Keurig 2.0 – The Ultimate Caffeinator

I love the smell of coffee, because it reminds me of mornings with my grandmother when I was little. My first taste of coffee was when I was a toddler. I liked to sit on my grandmother’s lap early in the morning, taking bites of her buttered toast, and begging for sips of her coffee. And yes, she would give in to my big toddler pout and give me a small sip of her coffee. I probably liked it because it had enough cream and sugar in it to appeal to my juvenile taste-buds.

I was a solid soda drinker through my teens and twenties, though, preferring my caffeine in a cold, bubbly, ultra-sweetened form. I think I preferred soda out of convenience – there was no need to put a filter in a machine, scoop coffee, wait, and then have more coffee than I wanted for a single drink. A can of soda was simple, just open and drink.

Let’s be honest: I was too lazy to bother with coffee unless I was buying it from a coffee shop.

And then the heavens opened and Keurig came down from above, solving the roadblocks for slacker coffee drinkers like me. I wanted coffee that was super simple, and they delivered – no filters, no scooping, and brewing a single cup at a time. Bingo!

I think you’re probably familiar with how a Keurig works: insert a sealed K-Cup into the machine, close the lid, choose your drink size, press the start button, and COFFEE! It’s really a brilliant, simple design.

We’ve had a Keurig for several years (two of them, actually – we wore out the first one after 3+ hard years), and as a mom of two with a full-time job, I rely on this machine in the morning to get my day started. I honestly didn’t think they could improve on the design.

Guess what? They improved on the design.

Meet my new morning best friend, the Keurig 2.0:

Keurig 2.0

I got a sneak peek of the Keurig 2.0 machines when I was at BlogHer in July. We learned about the new features and had a chance to try it out for ourselves at a small hosted breakfast. (Because OF COURSE breakfast, when we need our coffee the most!)

I know, it might look a little bigger than previous Keurig machines, however it still fits in the same counter space as my Keurig Special Edition. But this machine does so much more than my old one. It still will brew a single cup of coffee, tea, cocoa, or fruit drink for you like the old machine did. Now, though, they’ve opened up the world of multi-cup coffee brewing to those of us who don’t want a pot of coffee all that often and are too ADHD to remember where we put the bag of coffee from when my extended family wanted a pot of coffee at Christmas. (I still haven’t found that bag yet.)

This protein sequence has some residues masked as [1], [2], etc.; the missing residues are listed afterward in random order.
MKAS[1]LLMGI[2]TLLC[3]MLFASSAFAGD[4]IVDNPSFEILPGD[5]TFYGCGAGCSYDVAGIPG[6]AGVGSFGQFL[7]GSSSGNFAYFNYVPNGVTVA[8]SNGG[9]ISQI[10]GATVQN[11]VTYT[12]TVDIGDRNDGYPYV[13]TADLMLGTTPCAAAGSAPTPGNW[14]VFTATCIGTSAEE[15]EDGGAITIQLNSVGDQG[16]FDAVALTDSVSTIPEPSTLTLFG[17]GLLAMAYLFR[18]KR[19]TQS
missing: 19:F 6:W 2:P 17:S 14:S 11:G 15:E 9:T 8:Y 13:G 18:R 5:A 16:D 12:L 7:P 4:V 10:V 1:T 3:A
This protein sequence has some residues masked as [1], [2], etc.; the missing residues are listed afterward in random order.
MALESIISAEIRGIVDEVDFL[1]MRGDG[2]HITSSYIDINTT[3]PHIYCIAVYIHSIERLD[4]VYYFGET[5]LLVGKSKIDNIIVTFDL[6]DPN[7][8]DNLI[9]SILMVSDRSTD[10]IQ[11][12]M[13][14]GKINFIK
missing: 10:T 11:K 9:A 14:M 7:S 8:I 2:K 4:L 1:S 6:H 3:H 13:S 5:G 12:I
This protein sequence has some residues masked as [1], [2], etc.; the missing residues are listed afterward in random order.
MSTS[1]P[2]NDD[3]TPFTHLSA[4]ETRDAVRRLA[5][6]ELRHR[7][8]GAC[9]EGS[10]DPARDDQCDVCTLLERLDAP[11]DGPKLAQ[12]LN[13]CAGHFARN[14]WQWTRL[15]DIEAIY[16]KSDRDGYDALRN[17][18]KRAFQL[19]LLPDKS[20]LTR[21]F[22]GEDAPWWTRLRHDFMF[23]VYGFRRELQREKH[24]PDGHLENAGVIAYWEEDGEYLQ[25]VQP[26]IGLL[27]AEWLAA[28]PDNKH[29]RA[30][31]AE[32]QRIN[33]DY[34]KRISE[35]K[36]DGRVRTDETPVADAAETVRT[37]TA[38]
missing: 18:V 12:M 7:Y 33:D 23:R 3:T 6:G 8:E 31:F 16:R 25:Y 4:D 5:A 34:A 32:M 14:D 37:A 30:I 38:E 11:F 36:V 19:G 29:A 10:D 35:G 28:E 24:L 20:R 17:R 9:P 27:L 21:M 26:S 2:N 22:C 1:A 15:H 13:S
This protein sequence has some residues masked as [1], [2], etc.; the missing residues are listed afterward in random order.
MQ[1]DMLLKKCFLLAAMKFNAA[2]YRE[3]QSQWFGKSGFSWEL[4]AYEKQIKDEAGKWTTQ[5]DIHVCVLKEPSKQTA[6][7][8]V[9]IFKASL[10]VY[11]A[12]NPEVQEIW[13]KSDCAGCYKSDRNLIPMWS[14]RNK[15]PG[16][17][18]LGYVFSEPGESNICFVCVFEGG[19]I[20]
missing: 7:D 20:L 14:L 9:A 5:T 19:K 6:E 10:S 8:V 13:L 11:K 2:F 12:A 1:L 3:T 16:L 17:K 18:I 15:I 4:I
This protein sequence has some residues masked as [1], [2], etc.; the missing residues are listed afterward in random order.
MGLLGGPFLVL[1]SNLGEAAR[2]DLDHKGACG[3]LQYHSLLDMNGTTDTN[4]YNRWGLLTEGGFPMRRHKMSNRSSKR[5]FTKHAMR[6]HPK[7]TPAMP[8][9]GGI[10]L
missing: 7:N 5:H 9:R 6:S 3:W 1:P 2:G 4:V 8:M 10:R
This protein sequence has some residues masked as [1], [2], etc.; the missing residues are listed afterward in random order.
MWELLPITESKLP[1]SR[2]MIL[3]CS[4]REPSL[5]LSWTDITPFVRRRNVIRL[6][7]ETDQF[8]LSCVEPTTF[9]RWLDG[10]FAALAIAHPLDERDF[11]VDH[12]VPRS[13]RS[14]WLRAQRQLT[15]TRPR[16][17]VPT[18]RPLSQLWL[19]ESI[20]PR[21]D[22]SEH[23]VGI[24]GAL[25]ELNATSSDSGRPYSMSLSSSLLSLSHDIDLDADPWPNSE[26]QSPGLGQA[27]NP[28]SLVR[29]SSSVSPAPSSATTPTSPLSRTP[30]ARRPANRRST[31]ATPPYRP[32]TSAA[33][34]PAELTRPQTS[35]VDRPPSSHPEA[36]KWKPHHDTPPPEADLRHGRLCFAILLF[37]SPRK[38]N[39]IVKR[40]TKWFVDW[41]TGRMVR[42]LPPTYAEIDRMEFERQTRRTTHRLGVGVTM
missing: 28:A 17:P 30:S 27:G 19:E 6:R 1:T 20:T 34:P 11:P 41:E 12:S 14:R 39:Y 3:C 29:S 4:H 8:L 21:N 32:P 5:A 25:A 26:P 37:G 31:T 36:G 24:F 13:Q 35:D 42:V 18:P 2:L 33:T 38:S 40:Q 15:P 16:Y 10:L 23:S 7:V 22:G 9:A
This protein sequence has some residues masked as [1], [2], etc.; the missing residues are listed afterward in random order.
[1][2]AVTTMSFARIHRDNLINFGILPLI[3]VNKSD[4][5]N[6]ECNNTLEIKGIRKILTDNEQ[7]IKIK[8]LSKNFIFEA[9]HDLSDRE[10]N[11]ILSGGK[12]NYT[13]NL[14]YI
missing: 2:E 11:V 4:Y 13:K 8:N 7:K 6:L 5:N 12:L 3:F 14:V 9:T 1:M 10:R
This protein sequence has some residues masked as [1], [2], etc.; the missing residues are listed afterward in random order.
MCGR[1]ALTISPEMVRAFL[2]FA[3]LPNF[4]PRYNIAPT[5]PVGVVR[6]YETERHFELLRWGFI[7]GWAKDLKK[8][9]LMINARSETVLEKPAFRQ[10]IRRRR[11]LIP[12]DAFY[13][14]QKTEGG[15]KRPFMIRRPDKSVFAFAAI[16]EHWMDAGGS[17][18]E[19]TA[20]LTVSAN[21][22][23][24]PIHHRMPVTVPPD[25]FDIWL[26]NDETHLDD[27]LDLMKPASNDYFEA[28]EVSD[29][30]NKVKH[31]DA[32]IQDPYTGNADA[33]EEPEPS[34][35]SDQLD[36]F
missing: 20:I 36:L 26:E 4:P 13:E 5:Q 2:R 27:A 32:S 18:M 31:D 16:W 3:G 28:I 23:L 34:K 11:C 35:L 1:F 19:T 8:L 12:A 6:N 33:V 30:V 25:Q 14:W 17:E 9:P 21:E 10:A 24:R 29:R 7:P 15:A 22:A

Meet the Keurig 2.0 Carafe and K-Carafe pack:

Keurig Carafe

I can now brew a single K-Cup, or a 4-cup carafe of coffee from the same machine. The same machine! This is awesome to me. Most days I’m happy to brew a single cup with my breakfast. But then there are THOSE days, where one kid was up sick in the middle of the night, or I stayed up too late, and I need multiple cups to get me through the morning. Or days when I’m hosting a get-together or family during the holidays. Instead of brewing a single cup, I can brew a carafe, and just bring the carafe with me to my desk or to pour out for visitors.

And the K-Carafe cup is still just as easy to brew and dispose of as the K-Cup. (Lazy coffee drinkers, unite!) It’s a larger cup, but still fits in the machine without having to change or remove anything. The carafe itself also requires minimum setup – just remove the drip plate from the front of the machine and line up the carafe.

The brewer also has a scanner built-in to it now to scan the lid of the K-Cup and provide the perfect brew every time. There are numbered settings for brewing, too. The first number applies to the K-Carafe cups, but the others are still unused and were designed for future innovations to make the machine even more versatile. I’m hoping for lattes, Keurig. Just sayin’.

Other cool features of the Keurig 2.0 brewers:

  • Touch-screen display (in color, and with a programmable clock, for the K450 and K550)
  • The ability to adjust the brew of your coffee with the “Strong” setting